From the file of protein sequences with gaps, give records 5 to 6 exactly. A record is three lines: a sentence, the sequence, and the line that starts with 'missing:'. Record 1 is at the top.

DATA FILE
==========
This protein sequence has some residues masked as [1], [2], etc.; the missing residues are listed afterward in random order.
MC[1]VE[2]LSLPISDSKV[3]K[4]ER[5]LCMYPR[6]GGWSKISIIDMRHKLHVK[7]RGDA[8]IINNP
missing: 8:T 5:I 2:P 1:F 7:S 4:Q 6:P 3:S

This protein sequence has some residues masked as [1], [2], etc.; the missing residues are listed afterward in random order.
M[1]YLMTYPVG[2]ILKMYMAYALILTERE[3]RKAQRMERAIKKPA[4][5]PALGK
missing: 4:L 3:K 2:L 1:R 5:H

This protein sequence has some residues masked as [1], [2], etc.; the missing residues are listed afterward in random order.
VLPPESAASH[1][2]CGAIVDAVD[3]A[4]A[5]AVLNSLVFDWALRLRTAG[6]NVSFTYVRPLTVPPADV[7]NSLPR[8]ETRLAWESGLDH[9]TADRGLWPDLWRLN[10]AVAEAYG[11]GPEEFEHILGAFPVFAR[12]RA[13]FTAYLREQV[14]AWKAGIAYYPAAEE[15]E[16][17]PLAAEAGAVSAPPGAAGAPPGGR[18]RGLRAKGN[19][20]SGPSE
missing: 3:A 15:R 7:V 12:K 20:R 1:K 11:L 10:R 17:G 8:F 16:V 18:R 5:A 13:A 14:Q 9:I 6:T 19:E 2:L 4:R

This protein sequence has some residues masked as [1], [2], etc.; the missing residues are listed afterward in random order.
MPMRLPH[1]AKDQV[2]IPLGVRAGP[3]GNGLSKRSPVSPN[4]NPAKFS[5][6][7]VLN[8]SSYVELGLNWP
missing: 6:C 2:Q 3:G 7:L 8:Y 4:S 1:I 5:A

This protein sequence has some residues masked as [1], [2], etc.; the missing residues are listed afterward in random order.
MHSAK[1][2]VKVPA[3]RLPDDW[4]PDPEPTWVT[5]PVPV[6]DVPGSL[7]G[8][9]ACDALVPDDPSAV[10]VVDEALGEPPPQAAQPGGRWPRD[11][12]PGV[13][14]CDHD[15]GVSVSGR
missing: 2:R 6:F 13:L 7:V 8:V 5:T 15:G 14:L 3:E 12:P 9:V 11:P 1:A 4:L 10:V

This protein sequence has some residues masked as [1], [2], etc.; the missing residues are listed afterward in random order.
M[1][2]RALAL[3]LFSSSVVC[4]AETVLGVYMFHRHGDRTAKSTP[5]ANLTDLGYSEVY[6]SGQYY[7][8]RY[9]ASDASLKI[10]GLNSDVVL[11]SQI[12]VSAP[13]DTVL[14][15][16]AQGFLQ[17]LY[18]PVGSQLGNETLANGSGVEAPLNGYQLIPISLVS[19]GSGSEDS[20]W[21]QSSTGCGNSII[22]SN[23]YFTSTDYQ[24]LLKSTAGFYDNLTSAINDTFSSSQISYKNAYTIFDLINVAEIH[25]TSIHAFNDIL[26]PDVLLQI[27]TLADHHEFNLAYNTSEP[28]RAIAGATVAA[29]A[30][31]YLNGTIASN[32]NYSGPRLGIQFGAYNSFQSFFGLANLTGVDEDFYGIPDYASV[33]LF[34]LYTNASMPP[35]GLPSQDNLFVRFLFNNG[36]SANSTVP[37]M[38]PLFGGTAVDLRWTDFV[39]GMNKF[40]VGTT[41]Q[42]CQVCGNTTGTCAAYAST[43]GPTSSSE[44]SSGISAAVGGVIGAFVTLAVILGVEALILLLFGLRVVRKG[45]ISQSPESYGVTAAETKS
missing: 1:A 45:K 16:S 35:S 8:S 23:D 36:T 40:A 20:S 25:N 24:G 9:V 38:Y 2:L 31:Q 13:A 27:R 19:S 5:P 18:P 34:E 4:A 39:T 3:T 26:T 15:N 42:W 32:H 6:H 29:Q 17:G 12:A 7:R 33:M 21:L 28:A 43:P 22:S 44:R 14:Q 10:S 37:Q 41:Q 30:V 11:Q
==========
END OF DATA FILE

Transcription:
This protein sequence has some residues masked as [1], [2], etc.; the missing residues are listed afterward in random order.
MHSAK[1][2]VKVPA[3]RLPDDW[4]PDPEPTWVT[5]PVPV[6]DVPGSL[7]G[8][9]ACDALVPDDPSAV[10]VVDEALGEPPPQAAQPGGRWPRD[11][12]PGV[13][14]CDHD[15]GVSVSGR
missing: 2:R 6:F 13:L 7:V 8:V 5:T 15:G 14:L 3:E 12:P 9:V 11:P 1:A 4:L 10:V

This protein sequence has some residues masked as [1], [2], etc.; the missing residues are listed afterward in random order.
M[1][2]RALAL[3]LFSSSVVC[4]AETVLGVYMFHRHGDRTAKSTP[5]ANLTDLGYSEVY[6]SGQYY[7][8]RY[9]ASDASLKI[10]GLNSDVVL[11]SQI[12]VSAP[13]DTVL[14][15][16]AQGFLQ[17]LY[18]PVGSQLGNETLANGSGVEAPLNGYQLIPISLVS[19]GSGSEDS[20]W[21]QSSTGCGNSII[22]SN[23]YFTSTDYQ[24]LLKSTAGFYDNLTSAINDTFSSSQISYKNAYTIFDLINVAEIH[25]TSIHAFNDIL[26]PDVLLQI[27]TLADHHEFNLAYNTSEP[28]RAIAGATVAA[29]A[30][31]YLNGTIASN[32]NYSGPRLGIQFGAYNSFQSFFGLANLTGVDEDFYGIPDYASV[33]LF[34]LYTNASMPP[35]GLPSQDNLFVRFLFNNG[36]SANSTVP[37]M[38]PLFGGTAVDLRWTDFV[39]GMNKF[40]VGTT[41]Q[42]CQVCGNTTGTCAAYAST[43]GPTSSSE[44]SSGISAAVGGVIGAFVTLAVILGVEALILLLFGLRVVRKG[45]ISQSPESYGVTAAETKS
missing: 1:A 45:K 16:S 35:S 8:S 23:D 36:T 40:A 20:S 25:N 24:G 9:V 38:Y 2:L 31:Q 13:A 27:R 19:S 5:P 18:P 34:E 4:A 39:T 3:T 26:T 15:N 42:W 32:H 6:H 29:Q 17:G 12:A 7:R 33:M 21:L 28:A 43:P 22:S 44:R 14:Q 10:S 37:Q 41:Q 30:V 11:Q